Llanycefn Church was a parish church during the post-conquest period, in the medieval Deanery of Rhos (Rees, 1932). Described as ‘Ecclesia de Kevyn’, it was assigned in 1287 by the Bishop of St Davids, Thomas Bek, as an endowment for the Hospital of St Mary at Llawhaden (Green, 1912, 264). In 1501 Bishop John Morgan granted the hospital, together with Llanycefn Church, to the use of the choristers of St Davids Cathedral, who were to provide a chaplain for both houses (ibid.). The church and tithes fell to the crown at the dissolution and were subsequently sold to a private family, but only £5 per year from the tithes was reserved for the parish.

The church is referred to as a free-chapel in the parish of ‘Llanykeven’ in a survey of 1546 (Jones, 1934, 399); in the near contemporary ‘Valor Ecclesiasticus’ the benefice was united with the free-chapel of St Mary, Llawhaden, Mounton and Egremont (Green, 1912, 265) and received no separate valuation. In 1631 the inhabitants of Llanycefn and Egremont petitioned for an augmentation for their minister, who had only £13 6s 8d from the tithes of the church, worth £28, which were held by the then patron, who was ordered to settle (ibid.). In 1833 the living was a perpetual curacy endowed with £1000 royal bounty, and with a parliamentary grant of £200, in the patronage of a private individual (Lewis, 1833). There had not been a resident incumbent for some 3 centuries until c.1900 (NLW, SD\F\449).

The original dedication of the church is unknown (RCAHM, 1925, 195). The name is evocative of the ‘mountain-church’ tradition, the ‘cefn’ element possibly meaning mountain (Jones, 1915, 399). In the 20th century, the church has been rededicated, to St Non.

In 1998 St Non, Llanycefn, was a parish church. The living was a vicarage, held with Llawhaden and Bletherston (Benefice 671) in the Archdeaconry of St Davids, Rural Deanery of Daugleddau (St Davids, 1997-8).

Stained Glass:

There is one stained glass window situated in the East Wall.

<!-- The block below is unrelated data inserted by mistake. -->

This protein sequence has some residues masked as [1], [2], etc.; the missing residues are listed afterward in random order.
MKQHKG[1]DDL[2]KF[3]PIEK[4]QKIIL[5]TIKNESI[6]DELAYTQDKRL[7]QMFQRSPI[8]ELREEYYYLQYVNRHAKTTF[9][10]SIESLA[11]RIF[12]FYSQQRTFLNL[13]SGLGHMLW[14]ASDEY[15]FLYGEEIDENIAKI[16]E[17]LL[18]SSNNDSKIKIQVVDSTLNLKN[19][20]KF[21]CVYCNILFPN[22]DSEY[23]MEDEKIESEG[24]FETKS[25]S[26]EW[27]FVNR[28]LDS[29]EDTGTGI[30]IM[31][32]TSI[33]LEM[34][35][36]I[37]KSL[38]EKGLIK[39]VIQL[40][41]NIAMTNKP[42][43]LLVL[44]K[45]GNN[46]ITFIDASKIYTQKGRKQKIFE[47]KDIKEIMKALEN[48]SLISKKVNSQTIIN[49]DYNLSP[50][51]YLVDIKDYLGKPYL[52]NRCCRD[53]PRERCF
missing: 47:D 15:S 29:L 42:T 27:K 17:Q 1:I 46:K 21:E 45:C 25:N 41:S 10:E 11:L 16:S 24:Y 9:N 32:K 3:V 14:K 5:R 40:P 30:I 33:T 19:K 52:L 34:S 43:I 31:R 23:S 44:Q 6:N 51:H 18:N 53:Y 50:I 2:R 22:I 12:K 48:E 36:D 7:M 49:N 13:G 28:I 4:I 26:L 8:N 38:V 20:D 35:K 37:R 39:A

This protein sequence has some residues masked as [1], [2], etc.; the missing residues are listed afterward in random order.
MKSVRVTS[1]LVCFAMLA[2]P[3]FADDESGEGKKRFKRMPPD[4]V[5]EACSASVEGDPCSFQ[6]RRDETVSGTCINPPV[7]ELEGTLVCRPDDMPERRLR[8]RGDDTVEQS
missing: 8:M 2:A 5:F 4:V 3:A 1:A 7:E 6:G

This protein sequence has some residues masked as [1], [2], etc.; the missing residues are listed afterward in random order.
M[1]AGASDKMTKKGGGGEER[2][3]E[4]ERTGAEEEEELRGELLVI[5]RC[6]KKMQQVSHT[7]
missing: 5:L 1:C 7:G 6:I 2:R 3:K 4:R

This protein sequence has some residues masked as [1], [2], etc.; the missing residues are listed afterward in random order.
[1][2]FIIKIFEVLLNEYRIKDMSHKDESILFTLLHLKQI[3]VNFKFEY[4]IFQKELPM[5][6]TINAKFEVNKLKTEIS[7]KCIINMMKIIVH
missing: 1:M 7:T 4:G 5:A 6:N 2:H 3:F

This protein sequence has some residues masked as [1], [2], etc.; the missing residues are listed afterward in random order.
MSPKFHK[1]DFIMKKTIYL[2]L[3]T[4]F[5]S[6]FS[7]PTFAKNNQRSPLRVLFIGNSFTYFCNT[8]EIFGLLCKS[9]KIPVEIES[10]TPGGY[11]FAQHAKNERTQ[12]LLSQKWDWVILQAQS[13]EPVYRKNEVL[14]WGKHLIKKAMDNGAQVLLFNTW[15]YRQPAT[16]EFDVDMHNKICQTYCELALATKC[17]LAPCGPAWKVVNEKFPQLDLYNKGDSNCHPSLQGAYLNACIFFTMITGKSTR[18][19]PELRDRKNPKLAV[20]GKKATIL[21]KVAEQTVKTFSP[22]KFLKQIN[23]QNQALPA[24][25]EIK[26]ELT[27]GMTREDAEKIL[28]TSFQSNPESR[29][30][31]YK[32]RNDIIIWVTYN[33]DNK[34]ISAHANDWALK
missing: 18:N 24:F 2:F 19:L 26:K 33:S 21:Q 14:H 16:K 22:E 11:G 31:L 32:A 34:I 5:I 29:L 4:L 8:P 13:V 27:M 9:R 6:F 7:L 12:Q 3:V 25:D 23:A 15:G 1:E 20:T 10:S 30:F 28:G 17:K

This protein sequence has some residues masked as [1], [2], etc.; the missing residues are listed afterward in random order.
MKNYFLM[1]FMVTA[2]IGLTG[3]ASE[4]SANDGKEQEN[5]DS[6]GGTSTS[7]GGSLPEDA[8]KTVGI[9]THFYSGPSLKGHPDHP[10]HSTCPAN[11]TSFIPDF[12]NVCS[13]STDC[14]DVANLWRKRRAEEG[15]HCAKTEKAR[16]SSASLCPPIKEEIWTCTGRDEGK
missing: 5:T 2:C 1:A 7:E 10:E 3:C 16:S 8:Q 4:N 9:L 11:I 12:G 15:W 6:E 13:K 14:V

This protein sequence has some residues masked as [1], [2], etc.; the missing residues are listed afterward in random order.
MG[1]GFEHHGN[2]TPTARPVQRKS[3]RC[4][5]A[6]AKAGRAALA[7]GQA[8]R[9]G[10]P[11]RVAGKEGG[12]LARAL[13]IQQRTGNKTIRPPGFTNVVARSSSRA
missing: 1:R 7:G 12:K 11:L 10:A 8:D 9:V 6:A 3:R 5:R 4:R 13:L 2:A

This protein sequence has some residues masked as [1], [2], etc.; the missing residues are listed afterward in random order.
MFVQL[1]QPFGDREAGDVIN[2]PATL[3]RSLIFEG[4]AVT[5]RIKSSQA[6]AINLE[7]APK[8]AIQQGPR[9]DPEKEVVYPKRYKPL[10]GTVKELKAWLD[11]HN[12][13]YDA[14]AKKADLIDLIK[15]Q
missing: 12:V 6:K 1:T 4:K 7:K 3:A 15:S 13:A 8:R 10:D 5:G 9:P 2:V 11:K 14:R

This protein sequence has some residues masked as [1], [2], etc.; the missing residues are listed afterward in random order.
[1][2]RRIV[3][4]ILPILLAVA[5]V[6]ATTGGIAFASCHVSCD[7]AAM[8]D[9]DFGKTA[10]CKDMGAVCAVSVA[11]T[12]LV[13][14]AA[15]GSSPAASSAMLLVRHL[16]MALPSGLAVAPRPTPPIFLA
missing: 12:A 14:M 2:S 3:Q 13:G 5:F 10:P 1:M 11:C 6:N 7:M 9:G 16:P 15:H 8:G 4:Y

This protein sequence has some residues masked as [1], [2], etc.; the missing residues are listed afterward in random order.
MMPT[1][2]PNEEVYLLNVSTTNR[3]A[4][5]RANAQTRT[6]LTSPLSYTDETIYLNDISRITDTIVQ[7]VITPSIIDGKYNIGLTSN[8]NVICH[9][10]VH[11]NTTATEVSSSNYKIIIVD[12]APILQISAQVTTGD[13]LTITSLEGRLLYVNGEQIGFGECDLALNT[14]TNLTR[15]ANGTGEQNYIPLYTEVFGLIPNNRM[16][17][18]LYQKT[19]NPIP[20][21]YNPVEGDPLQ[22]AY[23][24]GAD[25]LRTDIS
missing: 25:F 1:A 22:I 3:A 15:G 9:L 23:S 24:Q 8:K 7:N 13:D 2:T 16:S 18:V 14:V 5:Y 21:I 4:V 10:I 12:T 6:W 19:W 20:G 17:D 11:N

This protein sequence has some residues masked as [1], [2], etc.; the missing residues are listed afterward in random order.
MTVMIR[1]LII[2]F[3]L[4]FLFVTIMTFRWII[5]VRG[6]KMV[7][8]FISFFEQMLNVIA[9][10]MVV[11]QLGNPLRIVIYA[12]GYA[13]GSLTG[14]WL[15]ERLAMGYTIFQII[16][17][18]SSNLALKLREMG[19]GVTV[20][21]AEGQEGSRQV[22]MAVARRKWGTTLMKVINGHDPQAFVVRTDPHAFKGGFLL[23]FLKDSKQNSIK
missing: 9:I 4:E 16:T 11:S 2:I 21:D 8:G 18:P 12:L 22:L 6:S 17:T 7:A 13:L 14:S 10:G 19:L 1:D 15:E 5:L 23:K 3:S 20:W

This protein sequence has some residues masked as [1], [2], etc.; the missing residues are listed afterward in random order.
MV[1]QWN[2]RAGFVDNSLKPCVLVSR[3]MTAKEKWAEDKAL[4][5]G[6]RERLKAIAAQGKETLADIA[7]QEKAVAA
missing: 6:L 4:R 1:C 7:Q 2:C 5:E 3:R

Dated 1906. The dedication reads; “In affectionate memory of David Harrics James and Margaret James of Llwyndwfr. Place here by their daughter Ann Porter. A.D. 1906.”.

The Church Bell:

The church bell had disappeared after the church was made redundant in 2006. Shortly after work started to convert the building into residential status a local visited the site and handed the bell back to Mr & Mrs Crinion. The person rescued the bell around 2006 for safe keeping. Once it was safe to do so the bell was re-instated in the Bell Tower. The bell dates back to 1906 and was manufactured by the Whitechapel Bell Foundry, London.


 Map Evidence

NLW, Parish of Llanycefn, Tithe Map, 1846.

Rees, W., 1932, South Wales and the Border in the XIVth century.

Church in Wales Records

Jones, W., 1997, Quinquennial Report, Llanycefn.

St Davids, 1997-8, Diocesan Year Book.

NLW, SD/F/449, Faculty – Rebuilding of church, 1904.

Parish Records, Pembrokeshire Record Office, Haverfordwest

HPR/111 – Llanycefn

HDX/1212/2 – survey of memorial inscriptions, 1988.

Printed Accounts

Gordon Partnership, 1993, Redundant Religious Buildings in West Wales.

Allen, J. R., 1889, ‘Inscribed Stones in Carmarthenshire and Pembrokeshire’, Archaeol. Cambrensis, Vol. VI, Fifth Series.

Crossley, F. H., and Ridgway, M. H., 1957, ‘Screens, Lofts and Stalls situated in Wales and Monmouthshire: Part 8’, Archaeol. Cambrensis, Vol. CVI.

Green, F., 1912, ‘Pembrokeshire Parsons’, West Wales Historical Records Vol. II.

Jones, E. D., 1934, ‘Survey of South Wales Chantries, 1546’, Archaeol. Cambrensis, Vol. LXXXIX.

Jones, M. H., 1915, ‘The Ecclesiastical Place-names of Carmarthenshire’, Archaeol. Cambrensis, Vol. XV, Sixth Series.

Lewis, S., 1833, A Topographical Dictionary of Wales.

RCAHM, 1925, Inventory: Pembrokeshire.

Salter, M., 1994, The Old Parish Churches of South West Wales.

Updated – December 2021 – PKR.

Heneb - The Trust for Welsh Archaeology